Missing the forest despite its trees

21 04 2015

An exchange on Alert-Conservation.org over the intactness of boreal forests has just erupted. Bill Laurance asked me to weigh in as an independent appraiser of the debate, so I copy my thoughts below. You can read the original exchange between Jeff Wells and Nick Haddad (& colleagues) here.

Despite its immense size, there is little doubt that the ugly second cousin of forest conservation is the boreal region covering much of Alaska, Canada, Fennoscandia and Russia. Indeed, extending some 1.4 billion hectares, of which well over 60% is found in Russia alone (1, 2), the entirety of the boreal forest is more than double the area of the Amazon forest. Yet despite this massive expanse, the impressive biota it shelters (2), and its important contribution to the global carbon (1), nitrogen (3) and oxygen (4) cycles, the boreal is an oft-overlooked region in terms of global conservation priorities and possibilities (5).

The exchange between Haddad & Sexton and Wells regarding the former researchers’ recent paper (6) highlights this problem, of which even many expert ecologists are often only vaguely aware. Wells takes particular issue with Haddad and colleagues’ assertion that the boreal forest is highly fragmented, claiming to the contrary that the (North America) boreal forest is “… truly intact … ”. While Haddad et al. respond that they did not differentiate between ‘natural’ and human-caused fragmentation, my view is that the exchange misses some important concerns about the state of the boreal forest.

Wells correctly points out that the boreal zone in North America is “massive”, but can his other claim – that it is “truly intact” – stand up to scrutiny? Citing one of my own papers from 2009 (2) to demonstrate (correctly) that the boreal forest of North America holds a stunning array of species, Wells neglects to highlight that in that same paper we also identified the extensive, artificial fragmentation that has occurred there and in other parts of the boreal zone over the last few decades. For example, we showed clearly that only 44% of the entire biome is considered to be ‘intact’, defining the term precisely as “areas ≥ 500 km2, internally undivided by infrastructure (e.g., roads) and with linear dimensions ≥ 10 km”. Satellite imagery has also confirmed that between 2000 and 2005, the boreal biome experienced the largest area of gross forest cover loss compared to any other (7). Despite recent evidence that so-called edge effects (characteristics of a disturbed matrix that penetrate some distance into habitat fragments) are probably of a smaller spatial magnitude in boreal compared to other biomes (8), it is disingenuous to claim that North America’s boreal forests are “truly intact”.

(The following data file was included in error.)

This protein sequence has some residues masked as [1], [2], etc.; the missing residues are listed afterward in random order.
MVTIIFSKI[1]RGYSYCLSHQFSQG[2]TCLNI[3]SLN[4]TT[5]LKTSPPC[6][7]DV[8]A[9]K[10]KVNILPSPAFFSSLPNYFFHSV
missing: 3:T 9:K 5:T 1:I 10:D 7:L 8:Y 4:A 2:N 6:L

This perspective also ignores the intense historical and current fragmentation to the largest boreal forest region in Russia. Between 1988 and 1993, Russia lost an average of 1.1 million hectares of forest per year due principally to logging, and an increase in fire and insect outbreaks due to direct (fire) and indirect (climate-driven insect outbreaks) human pressures has eroded the area even further (2). Add these observations to the evidence mounting that the boreal forest has already or is about to become a net carbon source due to direct (logging, fire) and indirect (climate change, insect outbreaks) human influences (1), it is counter-productive in any conservation sense to purport that the boreal zone is anything but a highly modified and increasingly disturbed biome.